Wednesday, June 15, 2005

Foo Fighters - In Your Honor - Copy Protection

So I picked up the latest Foo Fighters release In Your Honor yesterday at the local Tower. I opened the cd and then looked at the front to realize that this cd has copy protection to prevent unauthorized duplication. Basically it requires you use Windows Media Player to transfer files to your portable player. Only problem is that the ipod, the player with upwards of 75% of the portable market, is not supported by Windows Media. As a matter of fact, if you are a mac user, there is no Windows Media player that supports DRM.

Turns out that you can use this cd on your Macintosh no problem. If you're a Windows user, not so easy - you have to copy the cd to Windows Media Player, burn an audio cd, then import that audio cd to itunes. Nice.

The reason I even mention all of this is so that I can ask this question: who is RCA to tell me how I can listen to my music? I did not steal this cd - I paid my $12.99 for it but yet I'm being treated as a thief. So there are ways around the copy protection, I shouldn't have any obstacles in order to listen.

I did get an email from the creator of the copy protection, Sunncomm, that gave me directions on how to install the music to itunes, and then asked me to ask Apple to support their efforts. Question - who's the fly on who's ass here? Shouldn't Sunncomm have to adjust for 75% of the portable market, not the other way around.

The music industry is so out of touch with reality. For every obstacle, there are a dozen ways around it. Instead of putting up barriers, why not work with consumers and make things easier for them in a way that allows them to profit? Nah - that's a language they don't understand. My suggestion, don't buy this cd - that they understand. If you must have it, get it off of limewire. Maybe then they'll understand.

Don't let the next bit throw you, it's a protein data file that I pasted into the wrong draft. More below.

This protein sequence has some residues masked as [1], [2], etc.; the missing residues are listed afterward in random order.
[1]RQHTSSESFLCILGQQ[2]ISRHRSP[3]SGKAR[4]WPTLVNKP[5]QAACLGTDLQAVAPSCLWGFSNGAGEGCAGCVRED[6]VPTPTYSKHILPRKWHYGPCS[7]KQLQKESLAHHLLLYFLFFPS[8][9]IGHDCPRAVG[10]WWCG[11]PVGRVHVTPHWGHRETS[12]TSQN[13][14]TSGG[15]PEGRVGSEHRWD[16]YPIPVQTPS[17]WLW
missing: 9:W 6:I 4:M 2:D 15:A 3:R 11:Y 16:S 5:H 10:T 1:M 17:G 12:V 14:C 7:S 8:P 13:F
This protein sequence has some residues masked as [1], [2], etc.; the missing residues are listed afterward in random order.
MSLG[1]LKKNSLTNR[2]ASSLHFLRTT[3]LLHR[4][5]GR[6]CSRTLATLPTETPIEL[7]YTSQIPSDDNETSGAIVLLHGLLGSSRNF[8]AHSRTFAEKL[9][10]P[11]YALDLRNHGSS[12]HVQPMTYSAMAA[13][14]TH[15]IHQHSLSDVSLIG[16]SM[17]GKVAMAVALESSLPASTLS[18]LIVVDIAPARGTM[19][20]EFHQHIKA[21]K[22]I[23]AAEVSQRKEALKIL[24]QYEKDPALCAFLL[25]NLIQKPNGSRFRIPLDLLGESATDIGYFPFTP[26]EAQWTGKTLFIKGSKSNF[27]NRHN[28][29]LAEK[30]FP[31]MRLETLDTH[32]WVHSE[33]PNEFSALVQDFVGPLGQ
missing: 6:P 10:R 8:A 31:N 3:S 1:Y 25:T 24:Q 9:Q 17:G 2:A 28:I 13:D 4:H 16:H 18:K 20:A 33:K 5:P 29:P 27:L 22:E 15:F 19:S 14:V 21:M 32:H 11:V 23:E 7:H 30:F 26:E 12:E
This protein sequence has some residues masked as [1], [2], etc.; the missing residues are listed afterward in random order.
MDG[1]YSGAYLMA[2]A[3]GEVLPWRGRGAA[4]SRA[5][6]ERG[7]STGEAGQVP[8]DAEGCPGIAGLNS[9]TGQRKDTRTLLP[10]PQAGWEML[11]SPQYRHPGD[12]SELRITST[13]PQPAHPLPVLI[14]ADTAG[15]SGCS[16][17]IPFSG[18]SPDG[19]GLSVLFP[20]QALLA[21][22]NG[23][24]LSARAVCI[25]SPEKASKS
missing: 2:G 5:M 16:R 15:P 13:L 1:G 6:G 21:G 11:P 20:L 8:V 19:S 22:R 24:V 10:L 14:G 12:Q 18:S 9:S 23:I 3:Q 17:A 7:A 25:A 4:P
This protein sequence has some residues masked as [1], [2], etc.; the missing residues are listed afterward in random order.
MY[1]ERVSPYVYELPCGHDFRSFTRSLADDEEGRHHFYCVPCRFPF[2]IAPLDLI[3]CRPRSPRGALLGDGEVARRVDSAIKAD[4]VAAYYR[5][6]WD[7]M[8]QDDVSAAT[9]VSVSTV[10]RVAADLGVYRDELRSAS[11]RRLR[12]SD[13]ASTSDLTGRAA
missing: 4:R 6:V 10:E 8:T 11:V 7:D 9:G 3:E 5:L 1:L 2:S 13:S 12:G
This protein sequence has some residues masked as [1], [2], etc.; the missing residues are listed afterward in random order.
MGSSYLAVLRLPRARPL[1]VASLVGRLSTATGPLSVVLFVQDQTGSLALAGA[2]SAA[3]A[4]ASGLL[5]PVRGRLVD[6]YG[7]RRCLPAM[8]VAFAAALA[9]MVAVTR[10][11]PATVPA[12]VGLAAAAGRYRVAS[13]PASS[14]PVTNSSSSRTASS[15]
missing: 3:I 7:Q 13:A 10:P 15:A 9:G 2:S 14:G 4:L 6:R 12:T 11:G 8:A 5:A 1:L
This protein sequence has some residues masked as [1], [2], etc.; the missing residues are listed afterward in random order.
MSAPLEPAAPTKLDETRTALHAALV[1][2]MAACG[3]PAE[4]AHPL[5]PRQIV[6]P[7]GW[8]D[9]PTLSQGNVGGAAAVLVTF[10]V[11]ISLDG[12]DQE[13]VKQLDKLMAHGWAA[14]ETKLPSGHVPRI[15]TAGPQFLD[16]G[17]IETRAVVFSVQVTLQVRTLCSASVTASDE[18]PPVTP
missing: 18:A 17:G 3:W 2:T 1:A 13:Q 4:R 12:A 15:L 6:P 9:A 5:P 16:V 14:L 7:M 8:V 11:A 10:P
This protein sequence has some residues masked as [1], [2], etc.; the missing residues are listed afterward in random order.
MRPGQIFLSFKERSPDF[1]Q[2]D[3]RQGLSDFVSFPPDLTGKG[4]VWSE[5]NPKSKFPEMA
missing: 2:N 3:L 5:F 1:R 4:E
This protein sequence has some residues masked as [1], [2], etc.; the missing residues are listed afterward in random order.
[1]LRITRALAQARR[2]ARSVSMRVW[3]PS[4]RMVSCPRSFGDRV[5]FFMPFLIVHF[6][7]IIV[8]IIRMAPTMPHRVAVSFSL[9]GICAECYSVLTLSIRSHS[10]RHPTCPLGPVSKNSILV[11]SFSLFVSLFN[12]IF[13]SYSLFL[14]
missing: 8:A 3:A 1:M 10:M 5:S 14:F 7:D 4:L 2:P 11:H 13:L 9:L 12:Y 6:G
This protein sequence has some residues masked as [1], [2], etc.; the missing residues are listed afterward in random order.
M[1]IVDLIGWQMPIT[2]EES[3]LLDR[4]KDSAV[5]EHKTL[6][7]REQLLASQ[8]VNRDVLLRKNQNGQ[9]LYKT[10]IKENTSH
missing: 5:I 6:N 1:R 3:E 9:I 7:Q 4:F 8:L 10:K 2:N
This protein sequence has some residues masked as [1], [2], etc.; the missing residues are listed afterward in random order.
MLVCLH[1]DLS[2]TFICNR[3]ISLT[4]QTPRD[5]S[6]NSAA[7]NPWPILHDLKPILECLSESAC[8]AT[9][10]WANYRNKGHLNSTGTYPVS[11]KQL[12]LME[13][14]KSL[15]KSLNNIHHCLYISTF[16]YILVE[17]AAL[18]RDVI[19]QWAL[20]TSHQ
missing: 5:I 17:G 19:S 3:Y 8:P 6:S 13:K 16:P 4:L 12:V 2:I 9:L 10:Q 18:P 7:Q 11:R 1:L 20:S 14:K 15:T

Merujo said...

The Washington Post just ran a very interesting article yesterday about how the new anti-burning/ anti-copying/ anti-piracy software is going to kill the tradition of the "mix cd". Grrr.

Michael Amor Righi said...

To make things worse, RCA/Sony BMG's DRM software is basically impossible to remove from a Windows computer.

In fact, it would appear that the only way to totally remove their software once it’s been installed is to format your hard drive. I shared my experience with this problem here: Use Sony DRM, Format Your Hard Drive

Anonymous said...

I have a Hoodoo Gurus CD that also has copy protection. To circumvent this, you can copy the CD using Exact Audio Copy, which will skip the bad data areas and eventually give you a clean CD. No need to go to Windows Media and then back!

Of course, the copy protections might be slightly different but in general the way it's most prevalent is to include "scratches" in the data stream that an audio CD player processes as part of its error processing circuitry. PC CD players of course see this data and give you hiccups. You should be able to play the CD in winamp and hear the fake glitches.